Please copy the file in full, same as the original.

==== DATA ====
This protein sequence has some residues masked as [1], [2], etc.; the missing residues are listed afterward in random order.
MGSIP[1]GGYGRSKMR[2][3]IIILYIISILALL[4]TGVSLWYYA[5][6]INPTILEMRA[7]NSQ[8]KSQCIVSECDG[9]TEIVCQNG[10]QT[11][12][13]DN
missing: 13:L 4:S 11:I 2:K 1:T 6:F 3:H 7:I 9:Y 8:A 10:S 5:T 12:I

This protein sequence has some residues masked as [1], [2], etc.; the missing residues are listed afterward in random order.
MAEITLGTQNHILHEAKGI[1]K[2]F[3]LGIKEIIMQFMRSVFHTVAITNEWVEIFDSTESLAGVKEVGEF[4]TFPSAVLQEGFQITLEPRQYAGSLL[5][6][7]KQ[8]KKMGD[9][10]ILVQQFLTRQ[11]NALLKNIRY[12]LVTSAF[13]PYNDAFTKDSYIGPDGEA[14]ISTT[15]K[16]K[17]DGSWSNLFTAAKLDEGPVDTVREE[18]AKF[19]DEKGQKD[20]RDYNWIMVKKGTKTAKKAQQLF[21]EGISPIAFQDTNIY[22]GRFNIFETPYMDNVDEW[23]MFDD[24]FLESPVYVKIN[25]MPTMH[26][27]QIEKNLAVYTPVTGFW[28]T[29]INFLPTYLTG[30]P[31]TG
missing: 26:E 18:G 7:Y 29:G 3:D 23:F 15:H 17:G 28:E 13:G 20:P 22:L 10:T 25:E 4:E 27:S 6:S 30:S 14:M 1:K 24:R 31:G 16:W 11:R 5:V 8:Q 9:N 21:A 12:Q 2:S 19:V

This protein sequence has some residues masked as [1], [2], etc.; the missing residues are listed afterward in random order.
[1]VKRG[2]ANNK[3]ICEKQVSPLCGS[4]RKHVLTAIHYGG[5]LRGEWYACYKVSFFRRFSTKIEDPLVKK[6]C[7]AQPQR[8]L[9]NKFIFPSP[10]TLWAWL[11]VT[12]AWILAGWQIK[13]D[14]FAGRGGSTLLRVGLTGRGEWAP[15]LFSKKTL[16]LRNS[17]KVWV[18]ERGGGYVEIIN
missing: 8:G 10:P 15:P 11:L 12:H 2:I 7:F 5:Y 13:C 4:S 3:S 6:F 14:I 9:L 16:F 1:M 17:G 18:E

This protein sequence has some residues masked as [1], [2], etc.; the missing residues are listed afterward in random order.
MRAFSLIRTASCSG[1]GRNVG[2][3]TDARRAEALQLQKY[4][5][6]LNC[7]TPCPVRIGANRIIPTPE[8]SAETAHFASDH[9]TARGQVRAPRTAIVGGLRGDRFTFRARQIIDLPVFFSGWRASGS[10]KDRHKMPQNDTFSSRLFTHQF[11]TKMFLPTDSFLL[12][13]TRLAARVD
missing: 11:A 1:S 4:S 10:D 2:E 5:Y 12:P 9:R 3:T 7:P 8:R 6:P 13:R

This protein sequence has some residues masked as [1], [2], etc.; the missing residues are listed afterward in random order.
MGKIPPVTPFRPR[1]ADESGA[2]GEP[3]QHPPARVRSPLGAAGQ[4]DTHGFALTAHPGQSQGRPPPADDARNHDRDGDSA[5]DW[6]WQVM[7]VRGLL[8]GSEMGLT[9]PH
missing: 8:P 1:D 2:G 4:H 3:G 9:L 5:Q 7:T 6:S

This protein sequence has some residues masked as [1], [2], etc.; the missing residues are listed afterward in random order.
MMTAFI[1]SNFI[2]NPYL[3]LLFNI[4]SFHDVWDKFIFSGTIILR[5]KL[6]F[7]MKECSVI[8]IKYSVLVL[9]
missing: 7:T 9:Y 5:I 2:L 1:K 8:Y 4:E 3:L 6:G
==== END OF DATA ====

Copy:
This protein sequence has some residues masked as [1], [2], etc.; the missing residues are listed afterward in random order.
MGSIP[1]GGYGRSKMR[2][3]IIILYIISILALL[4]TGVSLWYYA[5][6]INPTILEMRA[7]NSQ[8]KSQCIVSECDG[9]TEIVCQNG[10]QT[11][12][13]DN
missing: 13:L 4:S 11:I 2:K 1:T 6:F 3:H 7:I 9:Y 8:A 10:S 5:T 12:I

This protein sequence has some residues masked as [1], [2], etc.; the missing residues are listed afterward in random order.
MAEITLGTQNHILHEAKGI[1]K[2]F[3]LGIKEIIMQFMRSVFHTVAITNEWVEIFDSTESLAGVKEVGEF[4]TFPSAVLQEGFQITLEPRQYAGSLL[5][6][7]KQ[8]KKMGD[9][10]ILVQQFLTRQ[11]NALLKNIRY[12]LVTSAF[13]PYNDAFTKDSYIGPDGEA[14]ISTT[15]K[16]K[17]DGSWSNLFTAAKLDEGPVDTVREE[18]AKF[19]DEKGQKD[20]RDYNWIMVKKGTKTAKKAQQLF[21]EGISPIAFQDTNIY[22]GRFNIFETPYMDNVDEW[23]MFDD[24]FLESPVYVKIN[25]MPTMH[26][27]QIEKNLAVYTPVTGFW[28]T[29]INFLPTYLTG[30]P[31]TG
missing: 26:E 18:G 7:Y 29:G 3:D 23:F 15:H 17:G 28:E 13:G 20:P 22:L 10:T 25:E 4:E 27:S 6:S 30:S 14:M 1:K 24:R 31:G 16:W 11:R 5:V 8:Q 9:N 21:A 12:Q 2:S 19:V

This protein sequence has some residues masked as [1], [2], etc.; the missing residues are listed afterward in random order.
[1]VKRG[2]ANNK[3]ICEKQVSPLCGS[4]RKHVLTAIHYGG[5]LRGEWYACYKVSFFRRFSTKIEDPLVKK[6]C[7]AQPQR[8]L[9]NKFIFPSP[10]TLWAWL[11]VT[12]AWILAGWQIK[13]D[14]FAGRGGSTLLRVGLTGRGEWAP[15]LFSKKTL[16]LRNS[17]KVWV[18]ERGGGYVEIIN
missing: 8:G 10:P 15:P 11:L 12:H 2:I 7:F 5:Y 13:C 4:S 3:S 6:F 14:I 9:L 16:F 1:M 17:G 18:E

This protein sequence has some residues masked as [1], [2], etc.; the missing residues are listed afterward in random order.
MRAFSLIRTASCSG[1]GRNVG[2][3]TDARRAEALQLQKY[4][5][6]LNC[7]TPCPVRIGANRIIPTPE[8]SAETAHFASDH[9]TARGQVRAPRTAIVGGLRGDRFTFRARQIIDLPVFFSGWRASGS[10]KDRHKMPQNDTFSSRLFTHQF[11]TKMFLPTDSFLL[12][13]TRLAARVD
missing: 11:A 1:S 4:S 10:D 2:E 5:Y 12:P 9:R 3:T 7:P 8:R 6:P 13:R

This protein sequence has some residues masked as [1], [2], etc.; the missing residues are listed afterward in random order.
MGKIPPVTPFRPR[1]ADESGA[2]GEP[3]QHPPARVRSPLGAAGQ[4]DTHGFALTAHPGQSQGRPPPADDARNHDRDGDSA[5]DW[6]WQVM[7]VRGLL[8]GSEMGLT[9]PH
missing: 8:P 1:D 2:G 4:H 3:G 9:L 5:Q 7:T 6:S

This protein sequence has some residues masked as [1], [2], etc.; the missing residues are listed afterward in random order.
MMTAFI[1]SNFI[2]NPYL[3]LLFNI[4]SFHDVWDKFIFSGTIILR[5]KL[6]F[7]MKECSVI[8]IKYSVLVL[9]
missing: 7:T 9:Y 5:I 2:L 1:K 8:Y 4:E 3:L 6:G